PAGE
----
2015: A review of the year
Every year, our weather’s highs and lows challenge our wildlife. Here’s a look back at some of 2015’s wildlife winners and losers.
After a mild start to the year, a late spring and summer meant that migrant birds were held up by northerly winds and by hedges coming into leaf later than usual. The season came to life with the sunniest April since recording began in 1929.
However, spring deteriorated into a wet and remarkably windy summer, notably in the far north.
Autumn rains arrived only after the warmest November day on record. The unseasonable warmth led to the prolonged flowering of many summer plants and insects lingered longer.
The flooding and destruction caused by storm Desmond in early December showed the intensity of extreme weather events. Climate change means such events are likely to increase in frequency. The impact of such storms on life in flooded rivers and land is not yet clear.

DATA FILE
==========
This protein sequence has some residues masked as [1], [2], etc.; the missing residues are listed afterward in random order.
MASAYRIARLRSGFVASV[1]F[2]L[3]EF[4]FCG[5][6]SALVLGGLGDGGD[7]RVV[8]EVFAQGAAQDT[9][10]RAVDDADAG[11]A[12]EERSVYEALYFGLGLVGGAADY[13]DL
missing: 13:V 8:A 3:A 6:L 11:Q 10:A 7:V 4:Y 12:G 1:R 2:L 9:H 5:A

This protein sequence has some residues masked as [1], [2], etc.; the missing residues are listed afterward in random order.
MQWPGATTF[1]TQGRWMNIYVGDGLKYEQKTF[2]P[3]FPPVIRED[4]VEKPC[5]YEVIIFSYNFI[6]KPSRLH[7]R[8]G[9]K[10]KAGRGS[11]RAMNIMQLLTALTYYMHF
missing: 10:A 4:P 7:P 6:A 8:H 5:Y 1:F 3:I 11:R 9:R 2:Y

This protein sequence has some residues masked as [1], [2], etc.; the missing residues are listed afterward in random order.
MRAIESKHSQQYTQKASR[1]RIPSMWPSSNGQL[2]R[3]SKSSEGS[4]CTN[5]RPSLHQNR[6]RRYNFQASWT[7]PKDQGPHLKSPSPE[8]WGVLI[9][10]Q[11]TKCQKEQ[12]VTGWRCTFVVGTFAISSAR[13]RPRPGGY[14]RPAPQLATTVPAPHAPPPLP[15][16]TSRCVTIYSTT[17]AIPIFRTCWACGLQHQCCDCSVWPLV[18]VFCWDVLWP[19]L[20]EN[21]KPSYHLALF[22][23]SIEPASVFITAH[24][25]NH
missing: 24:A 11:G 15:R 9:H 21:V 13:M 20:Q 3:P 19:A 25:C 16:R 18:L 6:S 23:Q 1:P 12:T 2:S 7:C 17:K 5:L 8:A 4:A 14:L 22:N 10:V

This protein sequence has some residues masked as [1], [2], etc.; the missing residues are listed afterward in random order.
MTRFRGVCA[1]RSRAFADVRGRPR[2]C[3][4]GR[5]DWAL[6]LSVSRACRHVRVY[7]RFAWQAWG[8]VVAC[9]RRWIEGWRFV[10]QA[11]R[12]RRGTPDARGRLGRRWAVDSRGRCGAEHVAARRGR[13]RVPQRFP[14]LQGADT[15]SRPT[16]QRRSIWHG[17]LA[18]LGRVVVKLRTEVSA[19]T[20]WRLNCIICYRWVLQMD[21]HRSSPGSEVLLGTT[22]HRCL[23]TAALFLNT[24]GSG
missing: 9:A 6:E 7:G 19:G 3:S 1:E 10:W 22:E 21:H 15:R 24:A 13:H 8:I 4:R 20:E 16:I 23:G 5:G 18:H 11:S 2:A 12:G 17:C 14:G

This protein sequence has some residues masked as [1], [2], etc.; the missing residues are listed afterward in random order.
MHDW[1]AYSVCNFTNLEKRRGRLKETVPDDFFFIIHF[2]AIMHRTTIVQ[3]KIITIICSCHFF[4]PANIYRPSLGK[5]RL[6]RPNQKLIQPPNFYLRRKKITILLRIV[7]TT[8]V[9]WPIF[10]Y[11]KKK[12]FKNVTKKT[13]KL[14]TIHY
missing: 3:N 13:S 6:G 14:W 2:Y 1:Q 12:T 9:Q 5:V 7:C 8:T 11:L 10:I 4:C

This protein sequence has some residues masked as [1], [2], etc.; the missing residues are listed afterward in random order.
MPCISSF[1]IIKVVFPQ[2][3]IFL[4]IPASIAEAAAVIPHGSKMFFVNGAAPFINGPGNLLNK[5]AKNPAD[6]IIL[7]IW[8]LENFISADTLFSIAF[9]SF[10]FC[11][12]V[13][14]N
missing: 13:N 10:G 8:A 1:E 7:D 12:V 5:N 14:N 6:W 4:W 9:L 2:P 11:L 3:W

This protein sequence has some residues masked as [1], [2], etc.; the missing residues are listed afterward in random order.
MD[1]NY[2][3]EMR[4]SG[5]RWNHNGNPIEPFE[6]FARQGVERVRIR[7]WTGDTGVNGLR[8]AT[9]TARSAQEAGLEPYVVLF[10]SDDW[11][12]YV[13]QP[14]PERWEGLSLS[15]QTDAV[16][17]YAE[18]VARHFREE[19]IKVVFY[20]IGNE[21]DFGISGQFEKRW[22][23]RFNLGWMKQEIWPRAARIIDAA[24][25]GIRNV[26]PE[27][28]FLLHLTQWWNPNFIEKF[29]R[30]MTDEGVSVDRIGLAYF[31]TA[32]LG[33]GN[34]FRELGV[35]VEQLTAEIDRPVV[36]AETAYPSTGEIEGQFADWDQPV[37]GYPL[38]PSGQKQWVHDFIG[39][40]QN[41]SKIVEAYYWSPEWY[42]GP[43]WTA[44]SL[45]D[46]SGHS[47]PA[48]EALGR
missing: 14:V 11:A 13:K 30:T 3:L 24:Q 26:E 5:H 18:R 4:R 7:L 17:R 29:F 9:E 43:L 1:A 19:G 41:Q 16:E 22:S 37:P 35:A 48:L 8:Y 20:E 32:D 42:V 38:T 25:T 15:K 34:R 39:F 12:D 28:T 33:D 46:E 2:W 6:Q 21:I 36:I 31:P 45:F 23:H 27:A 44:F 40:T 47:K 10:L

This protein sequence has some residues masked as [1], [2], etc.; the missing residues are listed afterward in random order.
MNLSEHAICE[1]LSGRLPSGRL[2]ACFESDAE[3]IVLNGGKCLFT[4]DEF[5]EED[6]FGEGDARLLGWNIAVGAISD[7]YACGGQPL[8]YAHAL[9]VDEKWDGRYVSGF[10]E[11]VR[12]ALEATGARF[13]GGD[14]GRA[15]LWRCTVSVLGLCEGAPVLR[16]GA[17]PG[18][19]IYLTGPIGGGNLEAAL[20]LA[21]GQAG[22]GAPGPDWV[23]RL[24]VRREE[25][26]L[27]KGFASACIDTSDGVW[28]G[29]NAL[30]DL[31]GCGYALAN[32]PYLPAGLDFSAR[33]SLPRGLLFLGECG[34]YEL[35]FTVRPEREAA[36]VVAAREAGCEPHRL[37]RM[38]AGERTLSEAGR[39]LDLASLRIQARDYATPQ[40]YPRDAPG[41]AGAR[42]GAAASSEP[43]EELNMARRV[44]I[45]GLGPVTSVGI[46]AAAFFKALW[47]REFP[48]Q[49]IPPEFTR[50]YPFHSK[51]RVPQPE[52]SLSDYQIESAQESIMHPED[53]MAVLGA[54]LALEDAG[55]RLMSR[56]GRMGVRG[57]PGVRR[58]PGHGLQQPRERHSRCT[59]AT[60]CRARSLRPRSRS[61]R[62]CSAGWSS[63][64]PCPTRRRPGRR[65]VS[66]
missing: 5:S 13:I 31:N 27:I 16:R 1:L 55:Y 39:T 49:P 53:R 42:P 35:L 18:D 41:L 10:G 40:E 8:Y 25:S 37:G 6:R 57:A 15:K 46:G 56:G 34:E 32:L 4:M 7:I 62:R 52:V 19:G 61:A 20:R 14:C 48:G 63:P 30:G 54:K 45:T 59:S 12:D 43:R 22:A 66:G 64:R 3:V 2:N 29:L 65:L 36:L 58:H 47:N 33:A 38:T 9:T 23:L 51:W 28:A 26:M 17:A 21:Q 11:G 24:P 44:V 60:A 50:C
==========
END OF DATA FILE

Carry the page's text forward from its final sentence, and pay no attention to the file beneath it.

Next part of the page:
Signs of decline
Worryingly, wasps had another poor year, particularly in the south west. This represents a wider decline in insect populations, thought to be caused by confounding weather and pesticide use in farming.
Matthew Oates, nature and wildlife specialist, said: 'Every year our wildlife faces new challenges from the extremes of our weather, against a backdrop of decline for 60% of species in the UK.
'This year we’ve seen unprecedented jellyfish invasions. This may be due to overfishing and warming seas, which has led to huge plankton booms and reduced the number of predators.
'We also need to find out what’s happening to our wasps. Many might welcome their dwindling numbers, but the ecological world is a delicate one and we have to ask what impact this is having.
'What’s clear is that our native wildlife has enough problems coping with the stresses of our ever changing climate without also having to cope with habitat loss caused by our increasing demands on the environment.'
Monitoring our wildlife
We made almost 22,000 recordings of plant and animal species at 24 BioBlitzes held along the coastline we look after. These findings help to track changes in our coastal wildlife.
A number of rare discoveries were made including the red-shanked carder bee at Birling Gap in Sussex. The bee, which has seen a decline in recent years, is now part of the team’s conservation management plan.